When Will the Lakers Play a Full Game?

They put in the time—48 minutes.  They put in the sweat and toil.  They battled and even played tough defense.  But what has happened to the Lakers offense?

The Lakers have not put together a complete game—48 minutes of offense and defense—in quite some time.

This 2010 version of the Lakers is a team that has never met a lead it couldn’t squander, which is exactly what they have done in the first two games of their first-round playoff series with the Oklahoma City Thunder.

In case anyone hasn’t noticed, this is not the same Lakers team that won the NBA title last season.  Of course, it isn’t.

Kobe Bryant is nowhere near as healthy as he was last season.  That index finger is clearly giving him trouble, not to mention the back, the ankle, and the knee.

Pain or no pain, if it were not for Bryant and Pau Gasol, the Lakers would have no offense at all.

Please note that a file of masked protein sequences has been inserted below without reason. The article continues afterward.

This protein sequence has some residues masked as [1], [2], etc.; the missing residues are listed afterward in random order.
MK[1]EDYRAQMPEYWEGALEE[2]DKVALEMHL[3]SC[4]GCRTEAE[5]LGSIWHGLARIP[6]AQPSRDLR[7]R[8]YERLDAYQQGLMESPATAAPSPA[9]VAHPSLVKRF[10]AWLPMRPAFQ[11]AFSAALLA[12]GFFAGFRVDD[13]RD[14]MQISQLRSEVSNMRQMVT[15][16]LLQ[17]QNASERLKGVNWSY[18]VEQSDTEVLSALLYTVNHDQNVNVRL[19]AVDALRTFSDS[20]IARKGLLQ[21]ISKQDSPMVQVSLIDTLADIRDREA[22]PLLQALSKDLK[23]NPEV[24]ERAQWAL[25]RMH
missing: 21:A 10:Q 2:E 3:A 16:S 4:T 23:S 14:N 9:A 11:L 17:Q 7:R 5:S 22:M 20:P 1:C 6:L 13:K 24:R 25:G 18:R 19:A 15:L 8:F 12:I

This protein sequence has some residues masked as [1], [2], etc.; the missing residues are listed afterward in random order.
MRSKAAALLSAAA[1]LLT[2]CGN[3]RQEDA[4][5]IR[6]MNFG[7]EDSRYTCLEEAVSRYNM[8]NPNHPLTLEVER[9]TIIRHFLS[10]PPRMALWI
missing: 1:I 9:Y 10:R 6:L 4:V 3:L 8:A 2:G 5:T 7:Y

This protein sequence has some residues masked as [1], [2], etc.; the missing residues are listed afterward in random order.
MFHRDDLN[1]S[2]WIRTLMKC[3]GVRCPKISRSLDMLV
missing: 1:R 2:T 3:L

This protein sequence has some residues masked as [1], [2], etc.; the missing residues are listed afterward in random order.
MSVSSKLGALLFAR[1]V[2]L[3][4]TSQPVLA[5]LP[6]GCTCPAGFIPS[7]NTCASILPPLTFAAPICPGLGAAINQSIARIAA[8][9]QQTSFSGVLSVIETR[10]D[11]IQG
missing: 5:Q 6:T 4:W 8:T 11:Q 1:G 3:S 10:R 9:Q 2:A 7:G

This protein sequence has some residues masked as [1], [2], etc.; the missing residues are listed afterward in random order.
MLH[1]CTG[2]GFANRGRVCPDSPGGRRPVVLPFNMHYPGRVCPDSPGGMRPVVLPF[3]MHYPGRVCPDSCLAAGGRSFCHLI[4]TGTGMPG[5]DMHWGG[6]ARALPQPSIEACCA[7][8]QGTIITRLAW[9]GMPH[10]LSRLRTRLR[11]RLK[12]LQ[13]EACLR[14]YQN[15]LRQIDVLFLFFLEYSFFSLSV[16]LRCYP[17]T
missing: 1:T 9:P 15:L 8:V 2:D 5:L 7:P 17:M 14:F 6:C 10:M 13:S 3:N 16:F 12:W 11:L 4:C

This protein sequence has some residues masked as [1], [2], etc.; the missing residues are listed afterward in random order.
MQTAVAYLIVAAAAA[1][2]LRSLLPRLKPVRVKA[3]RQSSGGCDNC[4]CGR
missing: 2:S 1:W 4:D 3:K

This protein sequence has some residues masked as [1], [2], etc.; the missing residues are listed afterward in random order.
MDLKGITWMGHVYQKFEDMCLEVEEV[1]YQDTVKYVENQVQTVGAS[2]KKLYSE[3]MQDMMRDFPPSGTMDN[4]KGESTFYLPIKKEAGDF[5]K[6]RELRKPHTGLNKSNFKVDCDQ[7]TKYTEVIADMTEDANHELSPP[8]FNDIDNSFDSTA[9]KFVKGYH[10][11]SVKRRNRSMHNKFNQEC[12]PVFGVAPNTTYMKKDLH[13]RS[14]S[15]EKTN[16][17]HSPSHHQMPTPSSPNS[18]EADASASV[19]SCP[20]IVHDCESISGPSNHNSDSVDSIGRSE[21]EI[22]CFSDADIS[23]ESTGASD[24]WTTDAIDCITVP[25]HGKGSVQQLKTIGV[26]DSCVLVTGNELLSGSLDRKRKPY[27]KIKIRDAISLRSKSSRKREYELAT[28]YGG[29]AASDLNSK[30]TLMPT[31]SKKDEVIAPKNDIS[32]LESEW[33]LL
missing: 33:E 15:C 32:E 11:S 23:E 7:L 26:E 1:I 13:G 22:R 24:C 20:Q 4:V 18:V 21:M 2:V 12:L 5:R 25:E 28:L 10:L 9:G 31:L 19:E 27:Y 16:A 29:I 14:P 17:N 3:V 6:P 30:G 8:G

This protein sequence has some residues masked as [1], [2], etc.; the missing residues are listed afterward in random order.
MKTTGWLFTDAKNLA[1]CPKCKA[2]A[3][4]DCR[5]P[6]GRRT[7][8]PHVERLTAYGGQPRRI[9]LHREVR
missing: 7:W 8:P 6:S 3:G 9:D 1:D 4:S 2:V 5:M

Open shots—those have been their problem.  Not getting the shots, but making them. 

Ron Artest and Derek Fisher, 2-for-10; Lamar Odom, 2-for-9; Andrew Bynum, 3-for-9.  Two-fors not only won’t win another title, they won’t even get the job done in Oklahoma City, where the crowd and the Thunder will be thoroughly energized.

This could turn out to be very much like last year’s series with Houston going the full seven games unless the Lakers hit more of the open shots that the Thunder is giving them.

That is part of the reason that the Thunder had 17 blocked shots.  Most of them came in the frontcourt as the tenacious Thunder sagged on the Lakers’ big men all night long.

That left Fisher, Artest, and Odom open on the perimeter.  But the more open shots that they missed, the more the smaller Thunder swarmed inside, making it tough for Bynum and Gasol to maneuver. 

However, the L...

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